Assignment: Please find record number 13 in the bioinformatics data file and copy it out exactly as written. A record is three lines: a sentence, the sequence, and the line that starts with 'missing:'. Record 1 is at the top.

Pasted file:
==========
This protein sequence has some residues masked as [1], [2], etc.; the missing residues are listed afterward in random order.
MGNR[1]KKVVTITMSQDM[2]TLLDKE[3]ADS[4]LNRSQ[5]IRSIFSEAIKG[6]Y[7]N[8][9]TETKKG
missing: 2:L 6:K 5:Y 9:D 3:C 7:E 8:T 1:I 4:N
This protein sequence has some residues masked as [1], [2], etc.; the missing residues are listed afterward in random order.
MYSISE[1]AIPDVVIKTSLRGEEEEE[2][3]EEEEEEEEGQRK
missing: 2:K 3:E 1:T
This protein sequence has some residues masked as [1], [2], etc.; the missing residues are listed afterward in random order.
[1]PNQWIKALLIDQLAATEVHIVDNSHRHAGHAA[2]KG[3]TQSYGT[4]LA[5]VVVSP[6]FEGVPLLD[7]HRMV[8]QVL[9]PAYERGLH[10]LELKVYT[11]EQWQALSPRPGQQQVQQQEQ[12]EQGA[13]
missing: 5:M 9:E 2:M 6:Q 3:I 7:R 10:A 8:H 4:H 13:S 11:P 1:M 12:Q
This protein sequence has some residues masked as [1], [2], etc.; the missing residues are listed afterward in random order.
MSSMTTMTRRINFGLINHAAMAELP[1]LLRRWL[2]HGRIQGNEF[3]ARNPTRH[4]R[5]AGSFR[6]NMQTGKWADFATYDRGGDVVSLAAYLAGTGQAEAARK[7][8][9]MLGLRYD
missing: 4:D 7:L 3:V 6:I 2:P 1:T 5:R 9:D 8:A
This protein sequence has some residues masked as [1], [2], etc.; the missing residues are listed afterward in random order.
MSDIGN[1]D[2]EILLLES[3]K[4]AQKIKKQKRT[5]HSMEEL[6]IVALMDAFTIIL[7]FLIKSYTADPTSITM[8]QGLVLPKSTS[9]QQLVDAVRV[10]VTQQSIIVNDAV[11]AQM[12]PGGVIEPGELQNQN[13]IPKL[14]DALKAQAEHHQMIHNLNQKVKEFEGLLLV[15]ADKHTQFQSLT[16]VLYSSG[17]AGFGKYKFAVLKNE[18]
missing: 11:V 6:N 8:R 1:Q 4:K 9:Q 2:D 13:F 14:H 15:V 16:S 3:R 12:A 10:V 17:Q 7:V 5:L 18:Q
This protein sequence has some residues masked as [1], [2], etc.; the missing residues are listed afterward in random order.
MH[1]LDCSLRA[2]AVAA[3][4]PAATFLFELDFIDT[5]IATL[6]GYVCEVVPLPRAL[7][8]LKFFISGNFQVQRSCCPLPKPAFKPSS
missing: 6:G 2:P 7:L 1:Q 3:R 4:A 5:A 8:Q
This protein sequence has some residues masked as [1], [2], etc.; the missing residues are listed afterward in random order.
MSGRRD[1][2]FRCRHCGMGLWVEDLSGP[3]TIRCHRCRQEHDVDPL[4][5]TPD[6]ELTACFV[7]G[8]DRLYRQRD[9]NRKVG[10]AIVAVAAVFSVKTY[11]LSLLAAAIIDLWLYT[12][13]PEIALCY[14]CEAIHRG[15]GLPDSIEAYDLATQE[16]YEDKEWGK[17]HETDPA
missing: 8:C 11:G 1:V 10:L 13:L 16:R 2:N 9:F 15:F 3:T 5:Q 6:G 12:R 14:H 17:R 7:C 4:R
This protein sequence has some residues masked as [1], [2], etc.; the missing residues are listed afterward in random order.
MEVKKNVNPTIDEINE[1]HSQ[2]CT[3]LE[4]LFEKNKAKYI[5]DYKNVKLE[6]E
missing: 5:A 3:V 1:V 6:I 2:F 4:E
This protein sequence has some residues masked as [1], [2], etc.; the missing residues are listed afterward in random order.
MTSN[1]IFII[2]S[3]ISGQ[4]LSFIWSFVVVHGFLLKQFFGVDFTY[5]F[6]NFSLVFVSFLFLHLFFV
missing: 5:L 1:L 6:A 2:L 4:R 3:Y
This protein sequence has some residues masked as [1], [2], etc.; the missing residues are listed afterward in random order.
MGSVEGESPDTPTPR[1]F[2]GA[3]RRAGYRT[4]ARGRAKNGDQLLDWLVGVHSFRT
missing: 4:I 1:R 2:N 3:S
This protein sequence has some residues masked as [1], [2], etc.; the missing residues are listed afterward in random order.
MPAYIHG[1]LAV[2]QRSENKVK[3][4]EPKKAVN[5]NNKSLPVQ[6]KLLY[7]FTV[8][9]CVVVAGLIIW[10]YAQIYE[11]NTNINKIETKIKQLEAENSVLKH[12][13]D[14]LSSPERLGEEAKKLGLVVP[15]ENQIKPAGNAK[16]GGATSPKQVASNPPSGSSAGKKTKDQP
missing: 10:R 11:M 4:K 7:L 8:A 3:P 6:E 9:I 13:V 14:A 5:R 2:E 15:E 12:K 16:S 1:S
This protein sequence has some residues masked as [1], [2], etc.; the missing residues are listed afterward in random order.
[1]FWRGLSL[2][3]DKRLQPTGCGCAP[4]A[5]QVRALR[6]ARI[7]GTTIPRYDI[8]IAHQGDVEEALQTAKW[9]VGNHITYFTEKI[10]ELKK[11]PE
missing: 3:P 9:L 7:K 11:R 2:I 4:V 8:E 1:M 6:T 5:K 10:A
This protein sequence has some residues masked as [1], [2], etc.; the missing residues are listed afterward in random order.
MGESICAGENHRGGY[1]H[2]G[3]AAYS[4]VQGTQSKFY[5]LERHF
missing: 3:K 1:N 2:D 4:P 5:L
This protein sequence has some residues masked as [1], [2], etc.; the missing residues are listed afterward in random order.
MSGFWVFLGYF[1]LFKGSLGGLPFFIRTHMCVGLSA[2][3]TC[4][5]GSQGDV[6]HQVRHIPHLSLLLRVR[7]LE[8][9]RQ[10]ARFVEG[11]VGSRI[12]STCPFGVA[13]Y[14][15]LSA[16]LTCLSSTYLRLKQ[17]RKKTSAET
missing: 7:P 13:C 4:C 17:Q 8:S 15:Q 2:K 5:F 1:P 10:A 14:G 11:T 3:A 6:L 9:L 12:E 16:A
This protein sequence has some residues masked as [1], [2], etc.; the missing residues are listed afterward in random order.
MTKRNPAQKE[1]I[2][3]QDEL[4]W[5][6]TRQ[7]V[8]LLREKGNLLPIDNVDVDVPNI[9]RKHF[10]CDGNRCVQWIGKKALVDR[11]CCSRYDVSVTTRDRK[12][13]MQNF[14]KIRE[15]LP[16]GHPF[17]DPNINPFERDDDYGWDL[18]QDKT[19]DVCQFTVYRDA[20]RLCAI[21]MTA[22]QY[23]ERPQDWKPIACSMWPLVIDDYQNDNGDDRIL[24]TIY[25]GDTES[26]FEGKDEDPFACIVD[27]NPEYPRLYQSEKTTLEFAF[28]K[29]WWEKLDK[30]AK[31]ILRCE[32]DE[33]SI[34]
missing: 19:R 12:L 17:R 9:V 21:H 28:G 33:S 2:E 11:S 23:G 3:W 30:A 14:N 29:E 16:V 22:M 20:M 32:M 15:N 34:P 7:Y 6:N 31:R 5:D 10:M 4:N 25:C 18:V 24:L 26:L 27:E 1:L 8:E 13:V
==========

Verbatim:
This protein sequence has some residues masked as [1], [2], etc.; the missing residues are listed afterward in random order.
MGESICAGENHRGGY[1]H[2]G[3]AAYS[4]VQGTQSKFY[5]LERHF
missing: 3:K 1:N 2:D 4:P 5:L